We read a lot of great books this week. Our longer read-aloud book is Tales from the Arabian Nights that is nicely split into manageable chapters (about 10 minutes each). As I was reading it, I was thinking that Smarty's tolerance of scary content increased quite a bit since she started Kindergarten. Sindbad adventures are actually quite scary if you happen to think of them as true. Luckily, daughter is much better nowadays firmly separating fact from fiction, which leads to more reading choices.
Wilfrid Gordon McDonald Patridge by Mem Fox/Julie Vivas was Smarty's kindergarten book of the week this week. While many of other books in her reading programs were misses (some due to too much familiarity), this one was a gem. I wanted to read it for quite some time, and it opened up many interesting conversations about memories. It’s funny what a memory is to a five year old – something very unusual that happened some time ago, like losing and then finding her bucket on the beach last summer. It’s probably best for readers 5+ due to the subject and length, but younger readers might enjoy illustrations as well.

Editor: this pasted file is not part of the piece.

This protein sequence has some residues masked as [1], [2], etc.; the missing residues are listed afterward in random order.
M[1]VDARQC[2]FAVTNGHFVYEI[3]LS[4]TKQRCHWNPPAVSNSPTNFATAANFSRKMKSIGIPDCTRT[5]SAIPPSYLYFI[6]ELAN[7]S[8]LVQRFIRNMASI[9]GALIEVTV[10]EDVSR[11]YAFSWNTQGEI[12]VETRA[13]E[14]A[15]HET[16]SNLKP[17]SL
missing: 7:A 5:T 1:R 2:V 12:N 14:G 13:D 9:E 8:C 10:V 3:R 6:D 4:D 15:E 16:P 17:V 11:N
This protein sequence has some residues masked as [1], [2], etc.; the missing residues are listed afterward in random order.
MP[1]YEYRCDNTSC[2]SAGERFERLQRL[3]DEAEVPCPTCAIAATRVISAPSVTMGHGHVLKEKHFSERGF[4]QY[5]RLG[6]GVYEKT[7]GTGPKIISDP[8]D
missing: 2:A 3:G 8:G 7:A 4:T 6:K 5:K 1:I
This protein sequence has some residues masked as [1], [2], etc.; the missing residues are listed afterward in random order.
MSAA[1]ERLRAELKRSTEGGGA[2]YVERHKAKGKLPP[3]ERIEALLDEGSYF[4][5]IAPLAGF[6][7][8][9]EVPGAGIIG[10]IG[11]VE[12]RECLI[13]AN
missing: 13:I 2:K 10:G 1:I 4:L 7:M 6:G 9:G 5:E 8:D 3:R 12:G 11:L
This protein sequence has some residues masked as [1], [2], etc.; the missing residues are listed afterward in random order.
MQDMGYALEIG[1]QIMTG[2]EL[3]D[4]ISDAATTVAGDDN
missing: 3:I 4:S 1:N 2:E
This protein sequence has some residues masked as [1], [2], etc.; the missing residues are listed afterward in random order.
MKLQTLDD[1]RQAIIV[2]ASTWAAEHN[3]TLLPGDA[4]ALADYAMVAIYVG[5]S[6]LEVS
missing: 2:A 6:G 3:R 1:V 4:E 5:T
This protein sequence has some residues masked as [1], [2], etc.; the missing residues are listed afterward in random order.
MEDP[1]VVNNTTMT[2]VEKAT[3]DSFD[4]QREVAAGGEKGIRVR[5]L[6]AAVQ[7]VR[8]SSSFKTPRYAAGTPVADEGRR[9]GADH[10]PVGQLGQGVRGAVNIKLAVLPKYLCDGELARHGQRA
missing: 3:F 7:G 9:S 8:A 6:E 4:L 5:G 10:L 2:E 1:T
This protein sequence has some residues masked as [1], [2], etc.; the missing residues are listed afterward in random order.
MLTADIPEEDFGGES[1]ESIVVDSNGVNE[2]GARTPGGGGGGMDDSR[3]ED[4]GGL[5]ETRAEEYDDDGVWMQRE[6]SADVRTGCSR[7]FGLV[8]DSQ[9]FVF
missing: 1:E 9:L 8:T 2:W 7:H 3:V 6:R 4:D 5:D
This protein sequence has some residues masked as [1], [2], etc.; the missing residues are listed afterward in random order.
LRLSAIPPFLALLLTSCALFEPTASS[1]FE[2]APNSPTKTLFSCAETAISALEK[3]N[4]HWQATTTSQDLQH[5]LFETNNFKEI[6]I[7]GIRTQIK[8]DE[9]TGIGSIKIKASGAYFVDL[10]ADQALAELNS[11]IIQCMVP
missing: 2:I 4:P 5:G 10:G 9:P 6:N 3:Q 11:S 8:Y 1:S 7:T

since April is Poetry Month, we are reading some poetry books. Smarty read It’s Raining Pigs and Noodles by Jack Prelutsky by herself and then asked me to read selected poems to her. She was especially fascinated by concrete poems (poems created in the shape of something) – her favorite was A Maze. And, of course, she enjoyed “silly poems” – like I don’t want to clean my room. She has a very keen sense of funny and absurd, so this book quickly became her favorite.
I am not much of a list maker even though I wish (not so secretly) that I were as organized as some of my coworkers and blog friends. I do try to encourage Smarty to think about what she wants to do and make lists, which she does when fancy strikes her. However, Wallace’s Lists is not about value of making lists but rather about taking opportunities presented to us by life regardless of whether they were on our list in the morning. This is an important skill too wrapped in a cute story. I highly recommend this book – both for children and for adults!